China's bid to provide care system for elderly faces hurdles, warn experts

Groups providing residential nursing services say the State Council's plan to expand the industry ignores some realities of the market

PUBLISHED : Wednesday, 04 September, 2013, 12:00am
UPDATED : Wednesday, 04 September, 2013, 7:42am

The State Council's plan to overhaul care for the elderly by expanding in-home services faces obstacles, warn academics and executives at companies that are struggling to make a profit in the business.

At a meeting chaired by Premier Li Keqiang on August 16, the State Council pledged to set up a multi-layered care system by 2020, largely based on in-house services, supplemented by community care centres and nursing homes.

The central government hoped a strong elderly care industry could help to bolster domestic consumption and create jobs as the nation undergoes a demographic shift towards a greying population, Xinhua reported.

Latest figures from the Ministry of Civil Affairs show the number of people aged above 60 will surpass 200 million by year's end, accounting for more than 14 per cent of the total population. By 2020, the figure will rise to 243 million, and hit 300 million five years later. The mainland last year had 44,000 elderly care institutions, which provided beds for 4.15 million people.

Under the State Council's plan, elderly who cannot work, do not have a source of income or a family support network will be eligible for admittance to government-funded nursing homes, either at no charge or for a low fee. The government will also move to cut red tape and administrative costs to lower the barrier to entry for private and foreign investors to the elderly care market, including in-home services and nursing homes.

While recent years have seen a rising demand for high-end nursing homes for the urban rich, the most urgent need was for basic home-based elderly care for families with moderate-level incomes, experts said.

Wu Yushao, director of the China Research Centre on Ageing, said the traditional emphasis on filial piety meant about 90 per cent of elderly people stayed at home, looked after either by their children or professional care-providers. Another 6 to 7 per cent received care at community-based service centres, with the remainder living at nursing homes.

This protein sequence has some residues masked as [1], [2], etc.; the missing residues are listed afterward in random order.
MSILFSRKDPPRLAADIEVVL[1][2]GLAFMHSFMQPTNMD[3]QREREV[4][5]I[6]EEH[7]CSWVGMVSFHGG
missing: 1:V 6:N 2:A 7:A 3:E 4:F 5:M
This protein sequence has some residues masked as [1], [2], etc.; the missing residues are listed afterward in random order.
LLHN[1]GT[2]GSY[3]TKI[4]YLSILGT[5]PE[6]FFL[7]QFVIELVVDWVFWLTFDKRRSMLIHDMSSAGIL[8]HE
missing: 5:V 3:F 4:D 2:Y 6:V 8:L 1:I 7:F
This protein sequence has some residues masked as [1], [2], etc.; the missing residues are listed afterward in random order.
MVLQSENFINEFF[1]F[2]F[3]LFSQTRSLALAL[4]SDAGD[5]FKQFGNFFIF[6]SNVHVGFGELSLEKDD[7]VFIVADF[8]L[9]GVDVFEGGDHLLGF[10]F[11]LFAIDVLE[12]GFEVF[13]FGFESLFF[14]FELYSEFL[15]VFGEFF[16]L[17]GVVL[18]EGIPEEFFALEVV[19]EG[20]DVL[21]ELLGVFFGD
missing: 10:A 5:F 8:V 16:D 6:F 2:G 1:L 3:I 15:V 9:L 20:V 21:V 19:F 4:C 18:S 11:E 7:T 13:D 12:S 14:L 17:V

But the business of home-based elderly care, still in its infancy, has already run into serious problems: most existing in-home service providers struggle to make money or break even. Fangyuan Shengshi, a company appointed by Beijing's Chaoyang district government to provide such services to nearby communities, has suffered losses since its launch in 2009.

The company had to pay its bills with revenue from the other housekeeping services it provides, according to China Real Estate Business, a Beijing-based industry newspaper.

Similarly, Wang Zhiqiang, director of Jinzhuyou, a service provider that concentrates on elderly care in the capital city's Xicheng district, said the company had struggled to make money, with rising labour costs eating into narrowing profit margins.

Government intervention has kept the price of elderly care relatively low compared to other housekeeping businesses to ensure it is affordable, Wang said. The company provides services to about 6,000 elderly each year, about two-thirds of whom are disabled.

"The company has received numerous certificates of merit for our good service and social benefits, but has not been entitled to any government subsidies as it is privately funded," he said.

Currently, 18 provinces and municipalities offer subsidies for people above a certain age. Beijing provides a 100-yuan (HK$126) voucher every month to people more than 80 years old to buy either food or services. But the elderly face many restrictions in using the vouchers, and the care companies often wait a long time to get reimbursed.

"Policy breakthroughs are what the business needs most," Wang said.